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The Long Climb from the Sun's Core

Week of July 21, 1997
It has been said that our Solar System really consists of only three things: the Sun, Jupiter, and assorted rubble. With that in mind, we'll start our snacking tour of the Solar System with the part of it that gives it its name: the Sun.

You may have noticed that the Sun has two overwhelmingly obvious characteristics: it's bright, and it's hot. These two things are related. The source of the Sun's heat wasn't understood until the middle of the 20th century, when nuclear fusion was first being mathematically analyzed. Although even today we do not completely understand what is happening inside the Sun, we have a pretty good grasp of it. Basically, the nuclei of hydrogen atoms are compressed together so hard that they fuse to form helium atoms (the actual process is quite a bit more complicated, but fusion to helium is the end result). This releases a tiny bit of energy. At least, tiny when you only do it once. But the Sun converts millions of tons of hydrogen into helium in its core every second, and so a lot of energy is released. This energy is in the form of photons, or light.

These photons have to work their way out from the core of the Sun to the surface. That's a distance of 700,000 kilometers, or almost twice the distance from the Earth to the Moon, so you might expect it takes a while. You might not expect just how long it does take. The center of the Sun is extremely dense, and a photon can only travel a tiny distance before running into another hydrogen nucleus. It gets absorbed by that nucleus and the re-emitted in a random direction. If that direction is back towards the center of the Sun, the photon has lost ground! It will get re-absorbed, and then re-emitted, over and over, trillions of times. The path it follows is called a "random walk" (or sometimes a "drunkard's walk"). Eventually it does make its way to the surface, but it takes a long time: the average photon may bounce around inside the Sun for 40,000 years!* So the light you see from the Sun is really very old. The photons were first emitted long before our civilization began!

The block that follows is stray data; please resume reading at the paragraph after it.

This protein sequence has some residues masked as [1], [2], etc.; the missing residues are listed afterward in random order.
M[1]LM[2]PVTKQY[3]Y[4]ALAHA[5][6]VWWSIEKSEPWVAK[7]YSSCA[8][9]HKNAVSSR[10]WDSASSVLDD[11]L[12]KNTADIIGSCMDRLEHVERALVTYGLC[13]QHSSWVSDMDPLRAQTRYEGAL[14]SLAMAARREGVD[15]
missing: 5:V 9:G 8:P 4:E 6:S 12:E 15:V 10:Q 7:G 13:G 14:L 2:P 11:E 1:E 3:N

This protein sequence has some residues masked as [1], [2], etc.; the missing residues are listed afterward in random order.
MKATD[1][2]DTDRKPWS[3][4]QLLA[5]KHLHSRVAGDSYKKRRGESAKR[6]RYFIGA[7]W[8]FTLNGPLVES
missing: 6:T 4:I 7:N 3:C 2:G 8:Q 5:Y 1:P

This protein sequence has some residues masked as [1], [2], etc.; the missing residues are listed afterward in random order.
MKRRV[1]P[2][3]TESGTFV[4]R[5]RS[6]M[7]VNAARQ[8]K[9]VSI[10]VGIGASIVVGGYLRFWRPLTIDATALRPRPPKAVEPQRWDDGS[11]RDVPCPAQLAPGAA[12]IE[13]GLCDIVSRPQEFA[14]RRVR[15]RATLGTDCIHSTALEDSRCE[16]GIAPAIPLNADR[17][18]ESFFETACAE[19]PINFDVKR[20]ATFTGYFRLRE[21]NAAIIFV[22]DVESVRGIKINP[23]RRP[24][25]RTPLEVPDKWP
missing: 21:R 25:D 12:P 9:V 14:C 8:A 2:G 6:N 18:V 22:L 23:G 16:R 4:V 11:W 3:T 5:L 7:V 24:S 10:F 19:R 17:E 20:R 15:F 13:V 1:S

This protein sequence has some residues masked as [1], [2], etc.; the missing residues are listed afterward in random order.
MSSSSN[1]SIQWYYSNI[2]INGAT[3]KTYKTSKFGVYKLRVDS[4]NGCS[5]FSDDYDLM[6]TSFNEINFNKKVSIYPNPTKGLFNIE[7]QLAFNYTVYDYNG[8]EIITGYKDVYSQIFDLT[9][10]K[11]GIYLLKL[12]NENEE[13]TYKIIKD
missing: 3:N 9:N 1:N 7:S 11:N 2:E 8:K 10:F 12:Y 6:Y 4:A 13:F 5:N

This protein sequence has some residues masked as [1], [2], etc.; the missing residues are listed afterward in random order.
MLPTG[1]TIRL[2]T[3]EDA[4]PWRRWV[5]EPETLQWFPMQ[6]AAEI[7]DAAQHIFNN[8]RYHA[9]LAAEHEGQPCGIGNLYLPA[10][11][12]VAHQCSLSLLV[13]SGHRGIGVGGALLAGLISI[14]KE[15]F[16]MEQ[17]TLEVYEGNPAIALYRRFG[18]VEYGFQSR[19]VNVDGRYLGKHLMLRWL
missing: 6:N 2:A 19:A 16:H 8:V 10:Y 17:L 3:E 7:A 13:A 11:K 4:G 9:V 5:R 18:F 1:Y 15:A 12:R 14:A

* In this Snack, I originally said it takes a million years for a photon to get out. Since then, I have found more recent papers that show that it takes far less, perhaps even as little as 17,000 years. 40,000 is a number that seems to me to be the best supported, but who knows? Maybe future papers will refine the time even more.

I have a page that picks up the travels of the photon where this one leaves off. Ever wondered just why the sky is blue...?

Would you like to know more about the Sun? Bill Arnett's "The Nine Planets" page is the definitive guide to our Solar System.

©2008 Phil Plait. All Rights Reserved.

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